15.1 Isomers—A Review
15.2 Looking Glass Chemistry—Molecules and Their Mirror Images
15.3 Chirality Centers
15.4 Chirality Centers in Cyclic Compounds
15.5 Focus on Health and Medicine: Chiral Drugs
15.6 Fischer Projections
15.7 Optical Activity
15.8 Compounds With Two or More Chirality Centers
15.9 Focus on the Human Body: The Sense of Smell

Chapter 16: Aldehydes and Ketones
16.1 Structure and Bonding
16.2 Nomenclature
16.3 Physical Properties
16.4 Focus on Health and Medicine: Interesting Aldehydes and Ketones
16.5 Reactions of Aldehydes and Ketones
16.6 Reduction of Aldehydes and Ketones
16.7 Focus on the Human Body: The Chemistry of Vision
16.8 Acetal Formation

Chapter 17: Carboxylic Acids, Esters, and Amides
17.1 Structure and Bonding
17.2 Nomenclature
17.3 Physical Properties
17.4 Interesting Carboxylic Acids in Consumer Products and Medicines
17.5 Interesting Esters and Amides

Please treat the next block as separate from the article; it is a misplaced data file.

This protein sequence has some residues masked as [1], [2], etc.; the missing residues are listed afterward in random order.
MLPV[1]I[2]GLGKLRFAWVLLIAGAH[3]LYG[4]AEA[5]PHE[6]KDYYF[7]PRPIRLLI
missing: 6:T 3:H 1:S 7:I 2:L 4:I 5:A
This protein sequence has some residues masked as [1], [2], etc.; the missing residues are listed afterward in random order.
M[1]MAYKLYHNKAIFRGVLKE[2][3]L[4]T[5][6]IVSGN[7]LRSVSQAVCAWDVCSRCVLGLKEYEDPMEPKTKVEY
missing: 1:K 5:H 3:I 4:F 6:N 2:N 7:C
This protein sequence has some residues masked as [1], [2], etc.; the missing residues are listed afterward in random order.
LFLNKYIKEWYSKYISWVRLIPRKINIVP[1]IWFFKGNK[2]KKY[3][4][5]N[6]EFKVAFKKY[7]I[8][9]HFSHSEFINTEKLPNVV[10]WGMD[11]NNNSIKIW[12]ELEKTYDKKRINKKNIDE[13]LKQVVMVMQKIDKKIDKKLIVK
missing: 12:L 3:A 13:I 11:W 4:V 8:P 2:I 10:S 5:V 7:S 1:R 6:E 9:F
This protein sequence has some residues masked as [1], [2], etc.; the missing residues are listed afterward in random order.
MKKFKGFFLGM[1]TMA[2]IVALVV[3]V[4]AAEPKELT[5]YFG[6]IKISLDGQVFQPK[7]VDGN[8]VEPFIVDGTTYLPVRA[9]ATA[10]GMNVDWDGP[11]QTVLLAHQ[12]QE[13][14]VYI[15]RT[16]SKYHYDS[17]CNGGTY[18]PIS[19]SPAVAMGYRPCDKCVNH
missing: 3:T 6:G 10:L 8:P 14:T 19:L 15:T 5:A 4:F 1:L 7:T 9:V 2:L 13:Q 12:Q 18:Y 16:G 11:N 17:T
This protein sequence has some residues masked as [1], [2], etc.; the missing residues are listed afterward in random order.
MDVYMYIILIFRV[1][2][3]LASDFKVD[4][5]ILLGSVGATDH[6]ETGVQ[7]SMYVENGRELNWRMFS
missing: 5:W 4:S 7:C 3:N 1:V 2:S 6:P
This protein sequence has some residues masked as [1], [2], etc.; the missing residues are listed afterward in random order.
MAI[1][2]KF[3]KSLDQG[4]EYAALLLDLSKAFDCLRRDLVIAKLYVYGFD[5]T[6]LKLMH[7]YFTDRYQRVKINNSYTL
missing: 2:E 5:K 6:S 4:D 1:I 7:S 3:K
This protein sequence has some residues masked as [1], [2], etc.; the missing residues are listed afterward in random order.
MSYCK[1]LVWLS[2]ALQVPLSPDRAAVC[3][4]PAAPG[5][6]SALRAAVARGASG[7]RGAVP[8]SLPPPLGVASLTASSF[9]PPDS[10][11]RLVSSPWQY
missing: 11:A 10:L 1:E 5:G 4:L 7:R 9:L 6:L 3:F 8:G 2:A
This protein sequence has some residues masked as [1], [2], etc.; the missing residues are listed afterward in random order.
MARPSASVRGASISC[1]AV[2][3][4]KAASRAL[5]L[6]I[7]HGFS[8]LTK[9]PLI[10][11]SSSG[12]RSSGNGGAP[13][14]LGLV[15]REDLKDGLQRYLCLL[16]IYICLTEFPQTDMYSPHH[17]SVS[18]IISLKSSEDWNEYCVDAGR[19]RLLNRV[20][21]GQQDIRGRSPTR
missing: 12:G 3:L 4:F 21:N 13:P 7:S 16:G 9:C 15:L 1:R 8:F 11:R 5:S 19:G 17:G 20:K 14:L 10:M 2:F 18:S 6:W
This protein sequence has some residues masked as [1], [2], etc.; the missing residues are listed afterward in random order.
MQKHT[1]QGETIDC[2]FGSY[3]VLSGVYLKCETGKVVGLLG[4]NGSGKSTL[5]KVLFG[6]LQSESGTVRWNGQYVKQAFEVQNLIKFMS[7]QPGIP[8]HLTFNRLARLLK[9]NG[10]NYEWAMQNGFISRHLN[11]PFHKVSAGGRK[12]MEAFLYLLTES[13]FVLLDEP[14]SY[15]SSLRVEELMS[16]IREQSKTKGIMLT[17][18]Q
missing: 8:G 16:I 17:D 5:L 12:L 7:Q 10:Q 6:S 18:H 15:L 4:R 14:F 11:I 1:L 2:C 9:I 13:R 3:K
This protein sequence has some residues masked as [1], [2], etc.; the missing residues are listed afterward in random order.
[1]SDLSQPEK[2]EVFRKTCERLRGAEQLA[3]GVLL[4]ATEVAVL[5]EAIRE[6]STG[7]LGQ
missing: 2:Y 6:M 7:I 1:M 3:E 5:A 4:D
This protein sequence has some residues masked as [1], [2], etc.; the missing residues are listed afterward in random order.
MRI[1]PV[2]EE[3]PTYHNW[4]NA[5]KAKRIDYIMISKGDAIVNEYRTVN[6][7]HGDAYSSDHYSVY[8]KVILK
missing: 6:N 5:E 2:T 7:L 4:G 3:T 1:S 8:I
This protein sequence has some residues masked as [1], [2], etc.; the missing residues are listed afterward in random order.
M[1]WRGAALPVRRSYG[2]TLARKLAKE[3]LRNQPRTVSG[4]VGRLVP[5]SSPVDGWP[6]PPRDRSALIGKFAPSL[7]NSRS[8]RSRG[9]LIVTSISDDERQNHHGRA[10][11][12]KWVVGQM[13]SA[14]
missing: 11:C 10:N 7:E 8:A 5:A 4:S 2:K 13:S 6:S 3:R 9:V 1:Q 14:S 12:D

17.6 The Acidity of Carboxylic Acids
17.7 Focus on Health and Medicine: Aspirin
17.8 The Conversion of Carboxylic Acids to Esters and Amides
17.9 Hydrolysis of Esters and Amides
17.10 Synthetic Polymers in Modern Society—Polyamides and Polyesters
17.11 Focus on Health and Medicine: Penicillin

Chapter 18: Amines and Neurotransmitters
18.1 Structure and Bonding
18.2 Nomenclature
18.3 Physical Properties
18.4 Focus on Health and Medicine: Caffeine and Nicotine
18.5 Alkaloids—Amines from Plant Sources
18.6 Amines as Bases
18.7 Focus on Health and Medicine: Ammonium Salts as Useful Drugs
18.8 Neurotransmitters
18.9 Focus on the Human Body: Epinephrine and Related Compounds
18.10 Focus on Health and Medicine: Histamines and Antihistamines

Chapter 19: Lipids
19.1 Introduction to Lipids
19.2 Fatty Acids
19.3 Waxes
19.4 Triacylglycerols—Fats and Oils
19.5 Hydrolysis of Triacylglycerols
19.6 Phospholipids
19.7 Cell Membranes